Supported by generous help from the Turnovsky Endowment Trust

Admirable cello and piano lunchtime concert by Inbal Megiddo and Diedre Irons

By , 18/09/2015
In earlier days the university's lunchtime concerts were on Thursdays, both when I was a student a century ago and when I started reviewing for the Evening Post in the 1980s. It was more convenient for me as for many years Fridays have been proscribed and I have rarely managed to get to them. The chance to hear cello sonatas by Beethoven and Brahms was too hard to resist however, and... read more

Technically brilliant, varied and versatile recital by New Zealand Guitar Quartet

Djembe is based on its namesake, a traditional African stretched-skin drum played with the hands. To reflect these origins, York makes full play of the various drumming abilities of the guitar with wonderfully lively writing, as well as other clever effects like harmonics. York’s passion for this ensemble combination (he is a former member of the renowned Los Angeles Guitar Quartet) shone through every bar. The group effectively exploited... read more

Beethoven and bravura violin music from Valerie Rigg and Mary Barber at Old St Paul’s

By , 15/09/2015
I had no knowledge of the programme till I arrived on this sunny, breezy morning, at Old Saint Paul’s, now famous as one of the most beautiful buildings in New Zealand. So that in spite of sightline problems here and there, and acoustic oddities with some sounds, the pleasures to be found just to be there are great. The stained glass creations, among almost an entire suite of stained... read more

Young Musicians Programme in another impressive concert supported by Music Futures

By , 13/09/2015
This concert, a showcase for a large number of the students who have participated in Victoria University’s Young Musicians Programme was the second in the space of six weeks. It was facilitated by Music Futures. After the Friends of the NZSO wound up, Valerie Rhodes was approached by an orchestra member with the suggestion of an organisation to support young musicians. That led to the formation of Music Futures in 2011 and... read more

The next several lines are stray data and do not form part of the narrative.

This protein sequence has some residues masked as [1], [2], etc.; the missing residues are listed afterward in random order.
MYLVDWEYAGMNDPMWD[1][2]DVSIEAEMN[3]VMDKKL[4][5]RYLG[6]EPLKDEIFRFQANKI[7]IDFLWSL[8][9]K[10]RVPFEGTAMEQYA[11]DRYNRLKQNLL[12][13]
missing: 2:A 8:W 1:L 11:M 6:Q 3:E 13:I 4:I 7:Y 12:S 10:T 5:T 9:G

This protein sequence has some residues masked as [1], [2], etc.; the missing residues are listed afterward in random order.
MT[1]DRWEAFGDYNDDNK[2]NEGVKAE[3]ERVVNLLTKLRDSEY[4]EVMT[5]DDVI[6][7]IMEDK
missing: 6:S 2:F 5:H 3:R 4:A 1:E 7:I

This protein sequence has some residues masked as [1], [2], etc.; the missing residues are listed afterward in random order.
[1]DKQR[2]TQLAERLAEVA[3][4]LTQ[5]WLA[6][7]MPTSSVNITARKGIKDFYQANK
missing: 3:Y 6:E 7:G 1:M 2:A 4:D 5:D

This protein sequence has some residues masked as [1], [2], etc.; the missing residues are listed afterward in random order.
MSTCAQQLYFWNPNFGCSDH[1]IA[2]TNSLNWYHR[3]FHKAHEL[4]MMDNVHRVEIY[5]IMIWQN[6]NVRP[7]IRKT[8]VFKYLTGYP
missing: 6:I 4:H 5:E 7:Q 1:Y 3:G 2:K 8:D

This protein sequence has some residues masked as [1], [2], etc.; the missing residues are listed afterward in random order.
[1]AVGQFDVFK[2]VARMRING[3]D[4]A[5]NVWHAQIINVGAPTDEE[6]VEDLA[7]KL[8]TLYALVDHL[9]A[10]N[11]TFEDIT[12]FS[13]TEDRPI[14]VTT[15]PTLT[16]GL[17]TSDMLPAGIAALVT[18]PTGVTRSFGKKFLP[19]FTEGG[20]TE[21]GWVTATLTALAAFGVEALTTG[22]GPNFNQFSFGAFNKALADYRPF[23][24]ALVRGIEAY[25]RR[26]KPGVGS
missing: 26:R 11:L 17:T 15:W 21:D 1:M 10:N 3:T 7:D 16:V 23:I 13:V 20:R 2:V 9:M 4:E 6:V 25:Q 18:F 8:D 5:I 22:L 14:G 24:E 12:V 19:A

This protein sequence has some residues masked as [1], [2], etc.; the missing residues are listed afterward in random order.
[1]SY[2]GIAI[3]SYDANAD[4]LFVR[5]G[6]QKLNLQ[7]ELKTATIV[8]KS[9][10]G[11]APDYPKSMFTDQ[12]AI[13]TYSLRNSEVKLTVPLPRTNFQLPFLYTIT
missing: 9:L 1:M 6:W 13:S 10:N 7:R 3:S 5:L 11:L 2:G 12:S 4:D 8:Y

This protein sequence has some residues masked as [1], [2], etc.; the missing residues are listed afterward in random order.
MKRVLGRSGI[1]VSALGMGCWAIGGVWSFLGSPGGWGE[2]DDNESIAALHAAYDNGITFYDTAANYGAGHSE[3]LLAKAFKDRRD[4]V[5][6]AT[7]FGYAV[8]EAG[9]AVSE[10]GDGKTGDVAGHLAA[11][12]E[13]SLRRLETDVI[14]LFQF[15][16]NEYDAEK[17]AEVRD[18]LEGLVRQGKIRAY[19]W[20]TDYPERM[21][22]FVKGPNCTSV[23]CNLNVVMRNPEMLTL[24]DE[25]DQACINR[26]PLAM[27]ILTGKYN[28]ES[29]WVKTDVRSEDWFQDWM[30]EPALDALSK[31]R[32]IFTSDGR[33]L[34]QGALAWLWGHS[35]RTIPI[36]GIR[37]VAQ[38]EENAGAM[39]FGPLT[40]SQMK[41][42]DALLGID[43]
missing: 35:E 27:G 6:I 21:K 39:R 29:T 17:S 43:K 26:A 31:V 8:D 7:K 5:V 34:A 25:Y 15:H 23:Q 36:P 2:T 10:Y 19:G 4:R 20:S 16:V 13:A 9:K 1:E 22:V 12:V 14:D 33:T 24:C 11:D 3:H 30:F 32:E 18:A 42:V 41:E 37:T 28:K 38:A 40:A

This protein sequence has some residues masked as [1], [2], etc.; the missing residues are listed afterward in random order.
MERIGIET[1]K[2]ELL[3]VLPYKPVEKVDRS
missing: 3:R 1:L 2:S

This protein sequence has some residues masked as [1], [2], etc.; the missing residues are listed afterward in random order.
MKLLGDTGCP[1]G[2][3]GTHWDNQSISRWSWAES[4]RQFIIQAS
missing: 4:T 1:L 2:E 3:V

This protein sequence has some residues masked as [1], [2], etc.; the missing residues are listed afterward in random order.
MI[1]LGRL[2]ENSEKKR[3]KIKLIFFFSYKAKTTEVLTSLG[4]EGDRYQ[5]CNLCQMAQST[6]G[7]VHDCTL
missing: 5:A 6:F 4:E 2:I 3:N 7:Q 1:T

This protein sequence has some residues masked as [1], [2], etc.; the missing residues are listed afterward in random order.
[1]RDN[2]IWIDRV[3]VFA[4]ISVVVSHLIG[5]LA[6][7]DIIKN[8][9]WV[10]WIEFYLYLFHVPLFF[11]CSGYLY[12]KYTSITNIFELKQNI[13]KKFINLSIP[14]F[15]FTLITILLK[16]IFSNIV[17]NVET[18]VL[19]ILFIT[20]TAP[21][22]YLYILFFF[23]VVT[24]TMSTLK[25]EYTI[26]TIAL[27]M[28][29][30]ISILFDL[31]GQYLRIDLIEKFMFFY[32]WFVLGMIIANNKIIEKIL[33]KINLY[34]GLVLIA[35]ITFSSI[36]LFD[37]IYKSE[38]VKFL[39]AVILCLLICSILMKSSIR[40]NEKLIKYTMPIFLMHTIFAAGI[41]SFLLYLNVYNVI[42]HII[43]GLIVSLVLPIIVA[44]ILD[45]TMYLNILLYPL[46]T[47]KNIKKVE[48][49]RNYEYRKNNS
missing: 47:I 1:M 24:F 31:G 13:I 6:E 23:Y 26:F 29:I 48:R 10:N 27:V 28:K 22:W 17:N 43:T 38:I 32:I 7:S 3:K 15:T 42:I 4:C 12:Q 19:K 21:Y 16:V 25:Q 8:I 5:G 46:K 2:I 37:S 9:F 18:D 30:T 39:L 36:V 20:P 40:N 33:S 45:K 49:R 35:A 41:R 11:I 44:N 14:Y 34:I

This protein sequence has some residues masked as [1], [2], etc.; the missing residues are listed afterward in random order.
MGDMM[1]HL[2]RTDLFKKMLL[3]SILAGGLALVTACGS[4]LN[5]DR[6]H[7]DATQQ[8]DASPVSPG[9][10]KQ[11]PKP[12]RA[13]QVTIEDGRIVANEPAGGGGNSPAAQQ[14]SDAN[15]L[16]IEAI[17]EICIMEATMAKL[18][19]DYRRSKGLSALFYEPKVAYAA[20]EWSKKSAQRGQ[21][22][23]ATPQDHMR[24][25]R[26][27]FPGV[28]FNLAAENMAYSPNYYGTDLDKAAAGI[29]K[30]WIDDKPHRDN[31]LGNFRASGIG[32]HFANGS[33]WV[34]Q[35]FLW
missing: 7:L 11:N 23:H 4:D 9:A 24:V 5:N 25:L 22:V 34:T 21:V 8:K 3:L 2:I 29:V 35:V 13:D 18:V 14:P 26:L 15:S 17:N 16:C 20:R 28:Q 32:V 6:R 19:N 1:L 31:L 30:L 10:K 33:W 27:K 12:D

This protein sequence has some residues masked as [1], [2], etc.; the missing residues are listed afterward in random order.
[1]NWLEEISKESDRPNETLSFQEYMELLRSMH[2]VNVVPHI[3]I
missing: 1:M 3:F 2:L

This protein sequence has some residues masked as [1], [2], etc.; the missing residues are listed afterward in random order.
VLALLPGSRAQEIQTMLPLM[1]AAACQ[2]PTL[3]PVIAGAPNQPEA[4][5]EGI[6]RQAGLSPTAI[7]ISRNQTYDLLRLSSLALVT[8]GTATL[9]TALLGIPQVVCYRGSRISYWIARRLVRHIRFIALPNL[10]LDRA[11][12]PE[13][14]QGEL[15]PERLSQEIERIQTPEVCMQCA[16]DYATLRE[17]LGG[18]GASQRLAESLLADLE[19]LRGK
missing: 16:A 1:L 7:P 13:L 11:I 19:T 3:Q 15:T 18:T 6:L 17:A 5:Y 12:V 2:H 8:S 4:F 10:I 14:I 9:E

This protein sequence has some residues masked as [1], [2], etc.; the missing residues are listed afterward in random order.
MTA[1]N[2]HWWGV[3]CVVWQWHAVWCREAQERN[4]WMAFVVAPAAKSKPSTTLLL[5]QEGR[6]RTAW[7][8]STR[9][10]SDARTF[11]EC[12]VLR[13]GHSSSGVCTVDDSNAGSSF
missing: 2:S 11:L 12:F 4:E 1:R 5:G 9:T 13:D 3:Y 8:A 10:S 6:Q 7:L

Memorable, glamorous, musically interesting evening with Renée Fleming and the NZSO

What a generous singer is Renée Fleming, performing so many items for us!  Yet she seemed as relaxed at the end as she was at the beginning, and in just as good voice. Although much of what she sang could be termed popular classical, it was all fine music.  It was good to see James Judd on the podium again, controlling the considerable forces. Poised almost above the percussion, it... read more

Talent aplenty at Wellington Aria Contest but poor publicity denies finalists deserved audience

By 7.50pm on Sunday there were 5 people seated in the audience; by 7.10pm when the singing began there were about 30.  Of these, most appeared to be other contestants in the earlier stages, teachers, family members, and Hutt Valley Performing Arts Competitions Society officials. Where is the publicity?  The previous Sunday there were well over 300 people attending a concert in Waikanae by Tākiri Ensemble, comprising Anna Leese, Bianca... read more

Going for it at St.Andrew’s – Te Kōkī Trio

By , 06/09/2015
This was a mighty concert experience - here were three musicians bent upon drawing all that they could out of the music and of themselves, resulting in performances of great excitement and intensity. The thrills and spills that inevitably came with such an approach simply added to the visceral nature of the experience, so that, at the end, we all felt we'd seen and heard something alive and real In... read more

Fine choral concert spanning the centuries from The Tudor Consort

The first half that comprised perhaps normal Tudor Consort fare, the second half plunged into the nineteenth and even the twentieth centuries. The title of the concert derived from the fact that most of the pieces performed were written for sixteen voices; some in two or four choirs, some for sixteen separate voices.  A few of the works were sung by 20 or 21 voices, as was the opening work... read more

Breaking the concert mould, with fateful results – Orchestra Wellington

By , 05/09/2015
Breaking the mould, as Marc Taddei and Orchestra Wellington have done repeatedly and successfully over the last few seasons, this concert presented no less than TWO concertos, and for different instruments! The orchestra could have gone the whole hog and asked Michael Houstoun to play the Tchaikovsky Second Piano Concerto after the interval (the one with the concerto-like parts for violin and 'cello) - but the name of the... read more

Audience delights in evocative, danceable music from the age of Shakespeare from Robert Oliver’s consort of viols

The name Palliser Viols had not meant anything to me, but it turned out to be a group led by that master of early music, Robert Oliver. The brief but excellent programme notes confirmed that all the composers were English, and that the reason why William Brade’s music was published in Hamburg was because he spent his career in Denmark and Germany.  Nevertheless, a certain sameness in the music doubtless... read more

Panorama Theme by Themocracy